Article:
As for notification, an outage or disruption may occur with or without notice. The first case (example: authorities notifying about an imminent natural disaster) might be easier to handle in terms of spreading information. However, events such as equipment failure or cyberattacks may happen without any preliminary signs. In this case, it is important to implement both manual and automated notification as soon as possible. On top of that, the first stage also includes an assessment of the event that focuses on areas such as the cause of the disruption, potential for additional damage, type of damage, and estimated time to return back to normal.

The second phase is recovery that involves procedures needed for restoring the system and enabling the restart of business operations. As Wallace and Webber (2018) point out the sequence of activities matters, and it should be based on the priorities outlined in the Business Impact Analysis (2018). Ideally, there needs to be a step-by-step plan for any category of events. The necessary recovery procedures depend on the nature of the event. They include but are not limited to:

  • Accessing damaged facilities or geographic area on the while;
  • Contacting external business partners associated with the system;
  • Identifying and obtaining needed office supplies;
  • Installing hardware components needed for the recovery of a system;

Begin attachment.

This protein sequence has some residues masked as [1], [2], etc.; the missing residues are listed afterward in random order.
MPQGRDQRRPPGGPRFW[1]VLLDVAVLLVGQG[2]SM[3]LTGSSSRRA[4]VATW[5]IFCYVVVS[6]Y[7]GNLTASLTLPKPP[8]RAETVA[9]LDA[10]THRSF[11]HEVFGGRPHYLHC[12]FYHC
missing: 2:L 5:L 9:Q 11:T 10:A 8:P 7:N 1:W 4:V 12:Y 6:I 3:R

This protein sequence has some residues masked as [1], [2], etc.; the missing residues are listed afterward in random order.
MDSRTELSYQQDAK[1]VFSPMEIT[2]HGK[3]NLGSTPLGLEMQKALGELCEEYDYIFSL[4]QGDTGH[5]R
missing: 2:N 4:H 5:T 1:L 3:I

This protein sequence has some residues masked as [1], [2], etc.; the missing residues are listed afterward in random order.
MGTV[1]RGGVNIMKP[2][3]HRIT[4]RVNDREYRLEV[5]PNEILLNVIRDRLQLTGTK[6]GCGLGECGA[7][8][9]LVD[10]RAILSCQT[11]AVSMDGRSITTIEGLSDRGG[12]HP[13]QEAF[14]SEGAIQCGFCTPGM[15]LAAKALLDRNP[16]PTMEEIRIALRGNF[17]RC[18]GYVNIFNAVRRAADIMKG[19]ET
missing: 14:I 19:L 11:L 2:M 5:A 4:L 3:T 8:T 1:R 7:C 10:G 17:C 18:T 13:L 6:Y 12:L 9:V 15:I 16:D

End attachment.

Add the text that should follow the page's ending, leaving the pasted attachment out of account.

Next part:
• Obtaining and loading backup files;
  • Restoring the operating system and software;
  • Testing the functionality of the restored system.

During the reconstitution phase, the system is fully restored, and the business can restart its usual operations. The reconstitution phase seeks to draw meaningful conclusions from what just happened and avert similar events in the future. It includes taking measures that would make the system more resilient against malicious attacks and force-majeure occurrences. It is important to notify Starbucks’ clients about the event, its management, and potential consequences before social media and the press take control of the narrative. On the technical side, it is only reasonable to create system backups and document events, logging what actions were taken and what kind of problems were encountered.